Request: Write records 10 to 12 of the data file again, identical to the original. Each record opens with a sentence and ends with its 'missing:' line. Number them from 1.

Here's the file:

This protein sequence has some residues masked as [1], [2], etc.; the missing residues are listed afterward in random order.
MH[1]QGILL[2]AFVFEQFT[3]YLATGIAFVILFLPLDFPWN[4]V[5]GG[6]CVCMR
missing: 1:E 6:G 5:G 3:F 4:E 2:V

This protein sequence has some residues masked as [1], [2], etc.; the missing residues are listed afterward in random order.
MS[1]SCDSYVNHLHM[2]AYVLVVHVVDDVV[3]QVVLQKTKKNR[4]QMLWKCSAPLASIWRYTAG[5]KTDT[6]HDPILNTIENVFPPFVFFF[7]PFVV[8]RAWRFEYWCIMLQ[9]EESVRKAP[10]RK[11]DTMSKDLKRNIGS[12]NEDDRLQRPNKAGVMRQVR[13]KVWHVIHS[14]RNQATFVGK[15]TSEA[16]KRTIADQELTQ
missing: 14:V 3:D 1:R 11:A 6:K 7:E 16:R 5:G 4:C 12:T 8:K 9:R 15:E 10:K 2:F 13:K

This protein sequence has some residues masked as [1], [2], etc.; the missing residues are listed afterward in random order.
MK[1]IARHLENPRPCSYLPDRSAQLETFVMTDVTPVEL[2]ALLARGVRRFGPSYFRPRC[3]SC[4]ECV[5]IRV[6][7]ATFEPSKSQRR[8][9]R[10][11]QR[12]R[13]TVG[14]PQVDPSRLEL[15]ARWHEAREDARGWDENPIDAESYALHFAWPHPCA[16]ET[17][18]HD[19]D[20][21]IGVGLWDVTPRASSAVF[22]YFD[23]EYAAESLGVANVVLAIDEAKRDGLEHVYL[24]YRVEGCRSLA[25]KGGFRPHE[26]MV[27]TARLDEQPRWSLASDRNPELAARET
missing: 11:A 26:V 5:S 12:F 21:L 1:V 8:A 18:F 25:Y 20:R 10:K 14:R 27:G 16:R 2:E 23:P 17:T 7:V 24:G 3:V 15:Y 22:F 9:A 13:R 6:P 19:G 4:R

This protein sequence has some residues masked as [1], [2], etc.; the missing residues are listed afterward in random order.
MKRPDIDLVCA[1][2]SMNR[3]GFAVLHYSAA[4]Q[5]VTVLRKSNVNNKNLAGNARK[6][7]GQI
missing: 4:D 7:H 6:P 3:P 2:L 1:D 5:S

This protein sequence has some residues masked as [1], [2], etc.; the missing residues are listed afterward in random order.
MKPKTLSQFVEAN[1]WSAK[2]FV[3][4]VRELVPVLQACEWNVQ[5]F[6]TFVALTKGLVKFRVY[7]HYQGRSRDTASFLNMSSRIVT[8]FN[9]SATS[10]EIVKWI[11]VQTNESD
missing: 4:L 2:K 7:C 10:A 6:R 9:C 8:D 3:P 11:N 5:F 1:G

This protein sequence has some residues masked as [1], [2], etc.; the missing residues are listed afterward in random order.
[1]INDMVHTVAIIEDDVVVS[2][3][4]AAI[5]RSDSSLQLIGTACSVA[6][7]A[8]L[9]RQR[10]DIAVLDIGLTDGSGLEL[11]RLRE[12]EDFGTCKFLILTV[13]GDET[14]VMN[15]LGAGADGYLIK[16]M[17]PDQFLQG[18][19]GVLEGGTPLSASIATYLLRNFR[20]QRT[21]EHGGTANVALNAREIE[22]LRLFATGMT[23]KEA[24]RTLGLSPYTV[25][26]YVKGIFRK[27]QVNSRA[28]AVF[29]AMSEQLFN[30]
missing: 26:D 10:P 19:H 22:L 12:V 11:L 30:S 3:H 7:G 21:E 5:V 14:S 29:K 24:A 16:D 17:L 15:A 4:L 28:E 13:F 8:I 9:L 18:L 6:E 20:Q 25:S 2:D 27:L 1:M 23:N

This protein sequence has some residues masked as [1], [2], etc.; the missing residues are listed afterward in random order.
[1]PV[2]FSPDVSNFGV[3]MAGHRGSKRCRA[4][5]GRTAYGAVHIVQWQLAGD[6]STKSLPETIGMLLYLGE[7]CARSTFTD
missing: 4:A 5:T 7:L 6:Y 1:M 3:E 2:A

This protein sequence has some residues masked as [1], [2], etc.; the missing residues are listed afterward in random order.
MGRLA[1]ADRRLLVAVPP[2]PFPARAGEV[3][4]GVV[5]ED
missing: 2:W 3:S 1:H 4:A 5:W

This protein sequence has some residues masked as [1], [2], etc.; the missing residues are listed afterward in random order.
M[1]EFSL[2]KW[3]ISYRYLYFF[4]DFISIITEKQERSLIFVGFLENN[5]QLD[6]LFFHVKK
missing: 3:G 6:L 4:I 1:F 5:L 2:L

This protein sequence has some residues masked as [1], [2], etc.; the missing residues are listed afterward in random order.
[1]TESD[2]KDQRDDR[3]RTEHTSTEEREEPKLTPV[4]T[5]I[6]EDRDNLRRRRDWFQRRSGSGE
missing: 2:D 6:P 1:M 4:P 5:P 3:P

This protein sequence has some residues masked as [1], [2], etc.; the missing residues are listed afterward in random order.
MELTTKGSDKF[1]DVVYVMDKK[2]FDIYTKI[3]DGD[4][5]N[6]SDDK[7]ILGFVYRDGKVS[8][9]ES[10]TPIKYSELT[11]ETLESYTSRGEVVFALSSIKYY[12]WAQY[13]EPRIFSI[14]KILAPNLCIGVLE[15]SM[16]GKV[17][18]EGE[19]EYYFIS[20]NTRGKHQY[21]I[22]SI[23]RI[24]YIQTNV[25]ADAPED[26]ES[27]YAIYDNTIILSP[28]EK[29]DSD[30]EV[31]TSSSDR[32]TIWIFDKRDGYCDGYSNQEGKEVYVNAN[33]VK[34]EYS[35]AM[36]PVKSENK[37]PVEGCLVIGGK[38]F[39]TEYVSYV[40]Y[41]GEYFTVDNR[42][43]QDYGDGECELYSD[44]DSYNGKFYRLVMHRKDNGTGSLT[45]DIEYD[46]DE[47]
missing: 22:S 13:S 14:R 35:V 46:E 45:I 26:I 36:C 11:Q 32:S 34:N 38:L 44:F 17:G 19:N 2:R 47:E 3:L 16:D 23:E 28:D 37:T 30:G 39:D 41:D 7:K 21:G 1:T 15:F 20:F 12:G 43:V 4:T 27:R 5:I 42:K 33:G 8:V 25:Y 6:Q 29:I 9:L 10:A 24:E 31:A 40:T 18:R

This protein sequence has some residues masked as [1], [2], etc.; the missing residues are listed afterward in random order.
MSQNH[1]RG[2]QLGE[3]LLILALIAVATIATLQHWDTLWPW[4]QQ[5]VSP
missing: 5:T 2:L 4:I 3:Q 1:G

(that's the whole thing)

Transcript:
This protein sequence has some residues masked as [1], [2], etc.; the missing residues are listed afterward in random order.
[1]TESD[2]KDQRDDR[3]RTEHTSTEEREEPKLTPV[4]T[5]I[6]EDRDNLRRRRDWFQRRSGSGE
missing: 2:D 6:P 1:M 4:P 5:P 3:P

This protein sequence has some residues masked as [1], [2], etc.; the missing residues are listed afterward in random order.
MELTTKGSDKF[1]DVVYVMDKK[2]FDIYTKI[3]DGD[4][5]N[6]SDDK[7]ILGFVYRDGKVS[8][9]ES[10]TPIKYSELT[11]ETLESYTSRGEVVFALSSIKYY[12]WAQY[13]EPRIFSI[14]KILAPNLCIGVLE[15]SM[16]GKV[17][18]EGE[19]EYYFIS[20]NTRGKHQY[21]I[22]SI[23]RI[24]YIQTNV[25]ADAPED[26]ES[27]YAIYDNTIILSP[28]EK[29]DSD[30]EV[31]TSSSDR[32]TIWIFDKRDGYCDGYSNQEGKEVYVNAN[33]VK[34]EYS[35]AM[36]PVKSENK[37]PVEGCLVIGGK[38]F[39]TEYVSYV[40]Y[41]GEYFTVDNR[42][43]QDYGDGECELYSD[44]DSYNGKFYRLVMHRKDNGTGSLT[45]DIEYD[46]DE[47]
missing: 22:S 13:S 14:R 35:V 46:E 45:I 26:I 36:C 11:Q 32:S 34:N 38:L 44:F 17:G 19:N 2:R 47:E 3:L 16:D 23:E 28:D 37:T 30:G 39:D 41:D 7:K 21:G 1:T 15:F 20:F 12:G 43:V 4:T 27:R 5:I 42:K 33:G 8:V 25:Y 6:Q 29:I 9:L 10:A 24:E 31:A 40:T 18:R

This protein sequence has some residues masked as [1], [2], etc.; the missing residues are listed afterward in random order.
MSQNH[1]RG[2]QLGE[3]LLILALIAVATIATLQHWDTLWPW[4]QQ[5]VSP
missing: 5:T 2:L 4:I 3:Q 1:G